Understanding space weather driven by the solar activity is crucial as it can affect various human technologies, health as well as it can have important implications for the space environment near the Earth and the Earth's atmosphere. In order to better asses space weather forecasts various empirical, drag-based and MHD models have been developed to predict the arrival time of CMEs. One of them is the analytical Drag-based Model (DBM) applying the equation of CME motion which is determined by the drag force from the background solar wind acting on the CME. DBM predictions depend on various initial parameters such as CME launch speed, background solar wind speed and empirically derived drag parameter as well CME's angular half-width and longitude of CME source region for a DBM CME cone geometry. Since many of input parameters may be inaccurate or unreliable due to limited observations, the Drag-Based Ensemble Model (DBEM) was developed that considers the variability of model input parameters by making an ensemble of a number of different input parameters to calculate a distribution and significance of DBM results. DBM has the advantage of having very short computational time (< 0.01s) and DBEM ensemble runs with many thousand members can be performed within few seconds on a normal computer. Using such approach, DBEM can determine the most likely CME arrival times and speeds, quantify the prediction uncertainties and calculate the forecast confidence intervals. Recently, DBEM web interface was also integrated as one of the ESA Space Situational Awareness web portal space weather services (http://swe.ssa.esa.int/heliospheric-weather). We'll present the recent DBEM developments together with the validation of its predictions using observations and other models as well as the input parameter sensitivity tests.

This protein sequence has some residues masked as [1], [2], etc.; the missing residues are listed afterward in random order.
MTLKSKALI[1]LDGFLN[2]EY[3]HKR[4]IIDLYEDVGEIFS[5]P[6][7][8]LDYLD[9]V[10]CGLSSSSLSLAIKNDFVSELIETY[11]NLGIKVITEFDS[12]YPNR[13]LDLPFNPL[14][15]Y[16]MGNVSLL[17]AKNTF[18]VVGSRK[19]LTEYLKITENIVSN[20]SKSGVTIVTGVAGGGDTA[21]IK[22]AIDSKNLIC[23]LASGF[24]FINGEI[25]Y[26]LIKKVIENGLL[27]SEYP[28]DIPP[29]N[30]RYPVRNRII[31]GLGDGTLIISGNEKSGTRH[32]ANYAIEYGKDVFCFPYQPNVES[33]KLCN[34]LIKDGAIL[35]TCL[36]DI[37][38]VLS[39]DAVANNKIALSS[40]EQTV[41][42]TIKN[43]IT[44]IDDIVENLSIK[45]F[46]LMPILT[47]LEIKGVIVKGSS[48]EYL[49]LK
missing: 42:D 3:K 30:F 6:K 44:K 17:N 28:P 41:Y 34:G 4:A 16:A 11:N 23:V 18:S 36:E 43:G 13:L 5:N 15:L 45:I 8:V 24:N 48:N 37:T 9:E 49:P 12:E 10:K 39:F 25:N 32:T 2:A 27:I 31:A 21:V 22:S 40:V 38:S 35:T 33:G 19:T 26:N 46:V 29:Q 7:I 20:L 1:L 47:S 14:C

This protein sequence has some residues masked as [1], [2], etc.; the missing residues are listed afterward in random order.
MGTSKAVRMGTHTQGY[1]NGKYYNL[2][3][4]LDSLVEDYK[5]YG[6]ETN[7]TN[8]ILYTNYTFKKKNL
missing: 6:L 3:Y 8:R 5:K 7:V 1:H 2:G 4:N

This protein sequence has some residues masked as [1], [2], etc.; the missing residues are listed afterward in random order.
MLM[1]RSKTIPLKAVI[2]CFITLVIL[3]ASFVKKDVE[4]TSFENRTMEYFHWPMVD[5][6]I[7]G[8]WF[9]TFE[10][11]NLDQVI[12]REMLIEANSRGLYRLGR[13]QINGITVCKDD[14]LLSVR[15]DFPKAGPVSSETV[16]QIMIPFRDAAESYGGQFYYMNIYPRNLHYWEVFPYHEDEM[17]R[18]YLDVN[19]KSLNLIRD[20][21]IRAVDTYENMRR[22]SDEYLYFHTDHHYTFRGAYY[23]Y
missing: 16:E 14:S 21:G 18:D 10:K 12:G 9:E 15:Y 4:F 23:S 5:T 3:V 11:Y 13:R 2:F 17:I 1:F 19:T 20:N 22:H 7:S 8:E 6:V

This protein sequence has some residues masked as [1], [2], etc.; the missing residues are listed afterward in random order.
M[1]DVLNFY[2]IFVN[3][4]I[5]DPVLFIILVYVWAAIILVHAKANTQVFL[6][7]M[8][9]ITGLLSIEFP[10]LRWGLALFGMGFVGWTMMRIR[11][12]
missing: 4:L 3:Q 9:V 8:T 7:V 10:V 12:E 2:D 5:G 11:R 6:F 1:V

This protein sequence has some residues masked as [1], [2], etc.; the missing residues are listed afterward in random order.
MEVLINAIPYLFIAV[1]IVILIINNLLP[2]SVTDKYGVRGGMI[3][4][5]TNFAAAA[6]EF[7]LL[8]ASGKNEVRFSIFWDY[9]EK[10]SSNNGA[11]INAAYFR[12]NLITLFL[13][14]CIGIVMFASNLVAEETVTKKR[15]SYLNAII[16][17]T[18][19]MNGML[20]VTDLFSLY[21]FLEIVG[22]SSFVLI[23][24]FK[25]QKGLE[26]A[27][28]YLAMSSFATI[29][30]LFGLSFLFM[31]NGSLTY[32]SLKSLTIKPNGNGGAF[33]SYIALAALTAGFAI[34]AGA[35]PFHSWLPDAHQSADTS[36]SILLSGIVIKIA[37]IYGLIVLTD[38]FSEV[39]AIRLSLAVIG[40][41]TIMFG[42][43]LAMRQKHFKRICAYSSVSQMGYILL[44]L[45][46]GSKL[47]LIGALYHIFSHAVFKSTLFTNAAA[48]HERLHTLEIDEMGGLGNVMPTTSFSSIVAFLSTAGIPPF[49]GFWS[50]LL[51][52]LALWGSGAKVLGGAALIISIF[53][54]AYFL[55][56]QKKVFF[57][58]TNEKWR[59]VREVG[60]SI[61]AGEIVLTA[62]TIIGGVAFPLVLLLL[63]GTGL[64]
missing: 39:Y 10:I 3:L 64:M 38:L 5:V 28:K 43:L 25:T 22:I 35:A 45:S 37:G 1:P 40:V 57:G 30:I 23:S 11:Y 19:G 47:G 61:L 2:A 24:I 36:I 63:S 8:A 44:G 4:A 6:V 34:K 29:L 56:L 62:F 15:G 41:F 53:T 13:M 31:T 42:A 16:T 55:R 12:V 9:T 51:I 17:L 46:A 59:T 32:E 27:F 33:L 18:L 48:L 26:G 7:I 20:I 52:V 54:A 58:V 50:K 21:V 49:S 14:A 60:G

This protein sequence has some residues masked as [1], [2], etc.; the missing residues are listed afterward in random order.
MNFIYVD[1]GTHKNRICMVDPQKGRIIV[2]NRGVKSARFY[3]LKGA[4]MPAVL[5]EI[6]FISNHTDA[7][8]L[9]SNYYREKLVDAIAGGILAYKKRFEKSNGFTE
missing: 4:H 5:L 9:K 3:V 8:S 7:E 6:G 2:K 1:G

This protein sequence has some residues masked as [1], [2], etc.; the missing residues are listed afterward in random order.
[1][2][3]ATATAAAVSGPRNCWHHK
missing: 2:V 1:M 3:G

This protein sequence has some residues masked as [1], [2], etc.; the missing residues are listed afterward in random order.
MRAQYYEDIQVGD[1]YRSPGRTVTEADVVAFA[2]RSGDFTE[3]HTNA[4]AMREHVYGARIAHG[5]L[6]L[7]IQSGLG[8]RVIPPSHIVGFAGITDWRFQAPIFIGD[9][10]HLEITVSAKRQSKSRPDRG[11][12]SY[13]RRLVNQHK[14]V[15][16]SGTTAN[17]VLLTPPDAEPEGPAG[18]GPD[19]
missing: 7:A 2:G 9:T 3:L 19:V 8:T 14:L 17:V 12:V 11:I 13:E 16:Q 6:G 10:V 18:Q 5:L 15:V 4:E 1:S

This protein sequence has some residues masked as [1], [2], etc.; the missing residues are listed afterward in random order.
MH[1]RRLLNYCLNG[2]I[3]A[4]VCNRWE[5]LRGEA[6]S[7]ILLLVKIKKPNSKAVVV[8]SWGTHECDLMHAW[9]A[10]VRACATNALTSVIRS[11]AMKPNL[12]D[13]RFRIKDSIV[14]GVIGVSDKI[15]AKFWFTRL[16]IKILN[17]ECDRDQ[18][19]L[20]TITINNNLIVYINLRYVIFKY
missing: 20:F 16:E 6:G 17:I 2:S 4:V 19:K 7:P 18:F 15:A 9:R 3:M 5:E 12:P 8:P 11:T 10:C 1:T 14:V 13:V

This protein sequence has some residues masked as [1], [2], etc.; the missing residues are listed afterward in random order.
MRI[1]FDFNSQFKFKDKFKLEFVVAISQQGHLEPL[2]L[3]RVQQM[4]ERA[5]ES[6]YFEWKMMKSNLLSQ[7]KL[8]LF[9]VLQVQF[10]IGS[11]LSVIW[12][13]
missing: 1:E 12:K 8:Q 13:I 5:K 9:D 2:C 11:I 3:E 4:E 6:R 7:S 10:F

EGU General Assembly Conference Abstracts
- Pub Date:
- May 2020